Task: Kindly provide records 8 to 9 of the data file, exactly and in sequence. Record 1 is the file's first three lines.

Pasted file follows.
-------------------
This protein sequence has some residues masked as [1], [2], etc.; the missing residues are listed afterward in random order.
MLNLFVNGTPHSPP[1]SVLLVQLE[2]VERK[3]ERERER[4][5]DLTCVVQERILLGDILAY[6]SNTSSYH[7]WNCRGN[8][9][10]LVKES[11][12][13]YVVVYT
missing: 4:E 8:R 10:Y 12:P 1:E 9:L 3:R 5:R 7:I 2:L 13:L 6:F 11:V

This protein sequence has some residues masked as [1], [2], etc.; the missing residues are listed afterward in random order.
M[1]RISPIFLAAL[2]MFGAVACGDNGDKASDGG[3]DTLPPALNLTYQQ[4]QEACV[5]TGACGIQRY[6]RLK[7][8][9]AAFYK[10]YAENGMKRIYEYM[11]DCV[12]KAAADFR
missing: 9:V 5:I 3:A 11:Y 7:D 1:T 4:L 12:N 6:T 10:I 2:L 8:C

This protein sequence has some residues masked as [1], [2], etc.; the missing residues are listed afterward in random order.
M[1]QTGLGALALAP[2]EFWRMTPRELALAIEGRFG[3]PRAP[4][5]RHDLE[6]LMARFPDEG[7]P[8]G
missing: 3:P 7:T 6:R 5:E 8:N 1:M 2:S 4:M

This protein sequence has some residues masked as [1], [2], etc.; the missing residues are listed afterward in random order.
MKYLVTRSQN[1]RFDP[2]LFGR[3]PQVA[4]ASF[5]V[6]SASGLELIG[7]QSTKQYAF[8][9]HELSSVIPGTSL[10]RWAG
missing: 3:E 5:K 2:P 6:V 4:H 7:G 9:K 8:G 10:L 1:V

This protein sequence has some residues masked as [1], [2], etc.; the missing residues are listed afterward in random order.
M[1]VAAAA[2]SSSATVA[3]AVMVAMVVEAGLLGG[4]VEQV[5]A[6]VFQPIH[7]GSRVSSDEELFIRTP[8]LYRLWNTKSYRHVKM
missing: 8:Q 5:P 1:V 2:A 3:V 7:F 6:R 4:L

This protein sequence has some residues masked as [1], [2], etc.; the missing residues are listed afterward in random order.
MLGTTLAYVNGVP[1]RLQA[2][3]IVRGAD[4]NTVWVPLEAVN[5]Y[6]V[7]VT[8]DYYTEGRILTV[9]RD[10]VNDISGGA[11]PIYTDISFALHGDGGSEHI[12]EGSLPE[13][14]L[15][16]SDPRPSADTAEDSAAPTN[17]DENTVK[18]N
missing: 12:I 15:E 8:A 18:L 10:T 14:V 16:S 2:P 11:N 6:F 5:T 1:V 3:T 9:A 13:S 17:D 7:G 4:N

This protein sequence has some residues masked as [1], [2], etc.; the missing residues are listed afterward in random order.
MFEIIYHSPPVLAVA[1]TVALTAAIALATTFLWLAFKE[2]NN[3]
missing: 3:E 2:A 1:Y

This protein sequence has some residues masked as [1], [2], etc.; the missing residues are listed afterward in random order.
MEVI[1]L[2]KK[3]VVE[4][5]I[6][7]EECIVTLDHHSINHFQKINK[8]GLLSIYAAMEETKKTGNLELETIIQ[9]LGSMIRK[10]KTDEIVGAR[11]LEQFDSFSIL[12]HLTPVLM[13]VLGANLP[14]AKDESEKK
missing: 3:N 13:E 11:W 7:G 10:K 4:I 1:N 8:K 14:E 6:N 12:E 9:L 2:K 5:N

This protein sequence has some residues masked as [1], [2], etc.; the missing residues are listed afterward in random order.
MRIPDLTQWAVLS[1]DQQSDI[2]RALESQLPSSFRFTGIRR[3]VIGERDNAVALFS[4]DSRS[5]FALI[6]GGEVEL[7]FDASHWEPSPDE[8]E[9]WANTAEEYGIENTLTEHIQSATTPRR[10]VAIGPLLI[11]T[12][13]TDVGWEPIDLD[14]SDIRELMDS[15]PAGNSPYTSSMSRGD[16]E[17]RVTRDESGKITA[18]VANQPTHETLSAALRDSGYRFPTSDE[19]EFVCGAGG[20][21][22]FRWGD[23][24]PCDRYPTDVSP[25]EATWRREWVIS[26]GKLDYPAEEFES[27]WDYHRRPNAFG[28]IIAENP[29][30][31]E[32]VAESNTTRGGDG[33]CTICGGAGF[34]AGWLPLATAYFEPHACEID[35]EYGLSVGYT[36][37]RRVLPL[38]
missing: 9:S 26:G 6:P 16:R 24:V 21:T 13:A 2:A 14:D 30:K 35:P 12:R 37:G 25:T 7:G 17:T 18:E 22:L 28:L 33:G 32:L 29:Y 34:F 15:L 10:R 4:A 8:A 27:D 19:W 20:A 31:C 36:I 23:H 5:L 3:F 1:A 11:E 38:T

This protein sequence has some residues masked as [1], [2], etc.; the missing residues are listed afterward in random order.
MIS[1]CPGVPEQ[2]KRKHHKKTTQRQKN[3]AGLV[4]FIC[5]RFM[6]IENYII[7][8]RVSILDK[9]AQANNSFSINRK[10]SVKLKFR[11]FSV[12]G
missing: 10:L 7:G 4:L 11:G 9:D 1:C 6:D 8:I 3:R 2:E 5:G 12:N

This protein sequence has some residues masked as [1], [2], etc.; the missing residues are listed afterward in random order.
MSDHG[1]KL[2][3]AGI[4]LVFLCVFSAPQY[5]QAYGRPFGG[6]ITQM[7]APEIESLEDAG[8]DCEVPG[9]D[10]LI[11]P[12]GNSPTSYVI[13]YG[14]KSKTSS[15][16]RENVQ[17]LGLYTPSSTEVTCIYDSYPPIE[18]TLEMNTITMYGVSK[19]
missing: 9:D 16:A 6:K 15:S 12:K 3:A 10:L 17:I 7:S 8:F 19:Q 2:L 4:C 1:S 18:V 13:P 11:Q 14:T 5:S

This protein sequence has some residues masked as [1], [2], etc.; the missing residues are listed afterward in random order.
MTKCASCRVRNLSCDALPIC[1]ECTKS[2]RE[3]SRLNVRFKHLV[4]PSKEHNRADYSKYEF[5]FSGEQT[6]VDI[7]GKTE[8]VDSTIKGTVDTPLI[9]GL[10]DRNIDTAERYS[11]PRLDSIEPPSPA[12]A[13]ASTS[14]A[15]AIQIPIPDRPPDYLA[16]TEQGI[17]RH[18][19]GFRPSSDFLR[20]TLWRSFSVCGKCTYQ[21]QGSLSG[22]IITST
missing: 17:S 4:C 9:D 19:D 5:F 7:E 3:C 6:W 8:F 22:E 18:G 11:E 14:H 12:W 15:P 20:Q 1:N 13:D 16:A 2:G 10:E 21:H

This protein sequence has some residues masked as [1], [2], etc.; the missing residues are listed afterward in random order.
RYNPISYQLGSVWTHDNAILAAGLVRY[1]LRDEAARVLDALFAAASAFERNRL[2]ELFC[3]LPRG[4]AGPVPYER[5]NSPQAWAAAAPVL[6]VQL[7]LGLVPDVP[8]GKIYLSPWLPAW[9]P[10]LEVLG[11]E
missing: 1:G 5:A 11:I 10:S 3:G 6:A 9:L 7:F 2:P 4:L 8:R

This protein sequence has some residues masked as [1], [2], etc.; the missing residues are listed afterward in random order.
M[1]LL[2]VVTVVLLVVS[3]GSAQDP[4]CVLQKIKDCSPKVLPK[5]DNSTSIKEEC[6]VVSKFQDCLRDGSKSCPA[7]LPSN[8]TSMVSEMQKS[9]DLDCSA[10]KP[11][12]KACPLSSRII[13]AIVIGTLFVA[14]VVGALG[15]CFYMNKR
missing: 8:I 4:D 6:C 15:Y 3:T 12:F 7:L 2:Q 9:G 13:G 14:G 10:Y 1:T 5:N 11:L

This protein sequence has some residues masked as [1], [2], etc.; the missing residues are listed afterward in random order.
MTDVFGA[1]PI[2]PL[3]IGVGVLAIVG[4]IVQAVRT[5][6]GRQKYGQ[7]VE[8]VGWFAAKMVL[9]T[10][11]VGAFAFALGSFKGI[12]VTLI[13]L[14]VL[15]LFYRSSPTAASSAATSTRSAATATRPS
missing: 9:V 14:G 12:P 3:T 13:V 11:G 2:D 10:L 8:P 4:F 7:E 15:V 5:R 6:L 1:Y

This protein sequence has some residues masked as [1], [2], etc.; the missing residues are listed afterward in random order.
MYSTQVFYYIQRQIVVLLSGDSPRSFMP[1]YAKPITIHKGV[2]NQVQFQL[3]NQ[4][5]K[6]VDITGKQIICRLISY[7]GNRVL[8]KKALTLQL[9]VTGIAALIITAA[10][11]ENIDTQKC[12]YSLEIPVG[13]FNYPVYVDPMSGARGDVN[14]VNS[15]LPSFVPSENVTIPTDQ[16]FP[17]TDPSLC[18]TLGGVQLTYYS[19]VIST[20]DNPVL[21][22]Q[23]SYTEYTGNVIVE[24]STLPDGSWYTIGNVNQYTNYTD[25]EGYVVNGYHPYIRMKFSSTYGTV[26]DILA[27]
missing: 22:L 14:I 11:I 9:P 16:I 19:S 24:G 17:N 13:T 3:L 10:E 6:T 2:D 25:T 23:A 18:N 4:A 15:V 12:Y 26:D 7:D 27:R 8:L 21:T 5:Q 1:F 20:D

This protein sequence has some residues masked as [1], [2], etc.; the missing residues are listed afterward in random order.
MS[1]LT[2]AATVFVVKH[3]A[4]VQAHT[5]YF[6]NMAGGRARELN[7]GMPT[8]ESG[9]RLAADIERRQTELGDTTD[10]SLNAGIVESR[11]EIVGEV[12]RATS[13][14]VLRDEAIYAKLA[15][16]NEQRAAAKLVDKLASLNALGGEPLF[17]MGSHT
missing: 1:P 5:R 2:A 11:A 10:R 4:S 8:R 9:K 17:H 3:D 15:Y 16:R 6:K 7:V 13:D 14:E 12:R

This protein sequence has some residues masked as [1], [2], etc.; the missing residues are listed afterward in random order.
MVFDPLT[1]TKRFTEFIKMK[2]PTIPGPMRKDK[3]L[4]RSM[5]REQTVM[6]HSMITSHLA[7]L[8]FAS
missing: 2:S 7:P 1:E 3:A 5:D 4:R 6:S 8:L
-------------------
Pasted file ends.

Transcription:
This protein sequence has some residues masked as [1], [2], etc.; the missing residues are listed afterward in random order.
MEVI[1]L[2]KK[3]VVE[4][5]I[6][7]EECIVTLDHHSINHFQKINK[8]GLLSIYAAMEETKKTGNLELETIIQ[9]LGSMIRK[10]KTDEIVGAR[11]LEQFDSFSIL[12]HLTPVLM[13]VLGANLP[14]AKDESEKK
missing: 3:N 13:E 11:W 7:G 10:K 4:I 1:N 8:K 14:E 6:N 12:E 9:L 2:K 5:N

This protein sequence has some residues masked as [1], [2], etc.; the missing residues are listed afterward in random order.
MRIPDLTQWAVLS[1]DQQSDI[2]RALESQLPSSFRFTGIRR[3]VIGERDNAVALFS[4]DSRS[5]FALI[6]GGEVEL[7]FDASHWEPSPDE[8]E[9]WANTAEEYGIENTLTEHIQSATTPRR[10]VAIGPLLI[11]T[12][13]TDVGWEPIDLD[14]SDIRELMDS[15]PAGNSPYTSSMSRGD[16]E[17]RVTRDESGKITA[18]VANQPTHETLSAALRDSGYRFPTSDE[19]EFVCGAGG[20][21][22]FRWGD[23][24]PCDRYPTDVSP[25]EATWRREWVIS[26]GKLDYPAEEFES[27]WDYHRRPNAFG[28]IIAENP[29][30][31]E[32]VAESNTTRGGDG[33]CTICGGAGF[34]AGWLPLATAYFEPHACEID[35]EYGLSVGYT[36][37]RRVLPL[38]
missing: 9:S 26:G 6:P 16:R 24:V 21:T 13:A 2:A 14:D 30:K 35:P 12:R 37:G 25:T 7:G 17:T 18:E 22:L 28:L 33:G 32:L 29:Y 34:F 15:L 10:R 4:A 8:A 27:D 19:W 20:A 31:C 36:I 23:H 5:L 3:F 1:A 11:E 38:T